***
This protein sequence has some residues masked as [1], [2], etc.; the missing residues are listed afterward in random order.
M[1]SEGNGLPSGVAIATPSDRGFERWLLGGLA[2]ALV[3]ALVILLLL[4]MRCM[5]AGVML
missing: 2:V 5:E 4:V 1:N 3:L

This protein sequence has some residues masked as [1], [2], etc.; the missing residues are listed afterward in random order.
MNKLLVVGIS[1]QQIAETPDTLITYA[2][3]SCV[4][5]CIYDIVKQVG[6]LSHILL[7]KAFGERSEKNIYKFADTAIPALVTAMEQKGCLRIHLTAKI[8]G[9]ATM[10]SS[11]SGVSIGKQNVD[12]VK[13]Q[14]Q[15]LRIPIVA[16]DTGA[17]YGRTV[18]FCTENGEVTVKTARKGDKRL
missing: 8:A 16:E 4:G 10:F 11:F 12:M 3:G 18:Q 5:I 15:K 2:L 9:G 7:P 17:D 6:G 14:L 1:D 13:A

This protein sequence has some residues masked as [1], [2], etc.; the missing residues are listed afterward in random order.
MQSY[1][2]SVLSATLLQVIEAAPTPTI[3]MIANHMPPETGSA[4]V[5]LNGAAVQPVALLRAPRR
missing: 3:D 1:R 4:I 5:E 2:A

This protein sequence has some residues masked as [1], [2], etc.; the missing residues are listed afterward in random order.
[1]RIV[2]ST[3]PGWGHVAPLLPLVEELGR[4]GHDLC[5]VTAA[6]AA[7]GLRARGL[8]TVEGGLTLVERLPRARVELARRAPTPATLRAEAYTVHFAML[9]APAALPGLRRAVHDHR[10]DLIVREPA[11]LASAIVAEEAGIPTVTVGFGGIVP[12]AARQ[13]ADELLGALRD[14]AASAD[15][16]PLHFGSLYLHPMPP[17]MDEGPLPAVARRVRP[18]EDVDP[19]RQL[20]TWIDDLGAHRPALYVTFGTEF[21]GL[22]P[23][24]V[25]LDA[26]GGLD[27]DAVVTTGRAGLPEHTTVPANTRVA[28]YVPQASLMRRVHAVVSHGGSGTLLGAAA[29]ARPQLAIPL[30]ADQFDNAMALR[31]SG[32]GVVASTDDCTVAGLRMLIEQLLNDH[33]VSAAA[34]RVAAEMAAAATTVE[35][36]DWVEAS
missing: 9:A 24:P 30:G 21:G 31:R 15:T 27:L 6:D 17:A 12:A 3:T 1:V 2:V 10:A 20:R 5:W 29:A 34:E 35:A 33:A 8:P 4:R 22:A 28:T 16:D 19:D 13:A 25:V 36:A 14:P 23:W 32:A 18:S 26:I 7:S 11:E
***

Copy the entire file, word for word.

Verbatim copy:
This protein sequence has some residues masked as [1], [2], etc.; the missing residues are listed afterward in random order.
M[1]SEGNGLPSGVAIATPSDRGFERWLLGGLA[2]ALV[3]ALVILLLL[4]MRCM[5]AGVML
missing: 2:V 5:E 4:V 1:N 3:L

This protein sequence has some residues masked as [1], [2], etc.; the missing residues are listed afterward in random order.
MNKLLVVGIS[1]QQIAETPDTLITYA[2][3]SCV[4][5]CIYDIVKQVG[6]LSHILL[7]KAFGERSEKNIYKFADTAIPALVTAMEQKGCLRIHLTAKI[8]G[9]ATM[10]SS[11]SGVSIGKQNVD[12]VK[13]Q[14]Q[15]LRIPIVA[16]DTGA[17]YGRTV[18]FCTENGEVTVKTARKGDKRL
missing: 8:A 16:E 4:G 10:F 11:F 12:M 3:G 18:Q 5:I 15:K 2:L 9:G 7:P 17:D 6:G 14:L 1:D 13:A

This protein sequence has some residues masked as [1], [2], etc.; the missing residues are listed afterward in random order.
MQSY[1][2]SVLSATLLQVIEAAPTPTI[3]MIANHMPPETGSA[4]V[5]LNGAAVQPVALLRAPRR
missing: 3:D 1:R 4:I 5:E 2:A

This protein sequence has some residues masked as [1], [2], etc.; the missing residues are listed afterward in random order.
[1]RIV[2]ST[3]PGWGHVAPLLPLVEELGR[4]GHDLC[5]VTAA[6]AA[7]GLRARGL[8]TVEGGLTLVERLPRARVELARRAPTPATLRAEAYTVHFAML[9]APAALPGLRRAVHDHR[10]DLIVREPA[11]LASAIVAEEAGIPTVTVGFGGIVP[12]AARQ[13]ADELLGALRD[14]AASAD[15][16]PLHFGSLYLHPMPP[17]MDEGPLPAVARRVRP[18]EDVDP[19]RQL[20]TWIDDLGAHRPALYVTFGTEF[21]GL[22]P[23][24]V[25]LDA[26]GGLD[27]DAVVTTGRAGLPEHTTVPANTRVA[28]YVPQASLMRRVHAVVSHGGSGTLLGAAA[29]ARPQLAIPL[30]ADQFDNAMALR[31]SG[32]GVVASTDDCTVAGLRMLIEQLLNDH[33]VSAAA[34]RVAAEMAAAATTVE[35][36]DWVEAS
missing: 9:A 24:P 30:G 21:G 31:R 15:T 27:L 6:D 17:A 12:A 3:T 1:V 2:V 10:A 20:R 5:W 29:A 34:E 35:A 33:A 8:P 4:R 22:A 28:T 16:D 19:D 13:A 25:V 36:A 14:P 23:W 32:A 18:S 26:I 7:S 11:E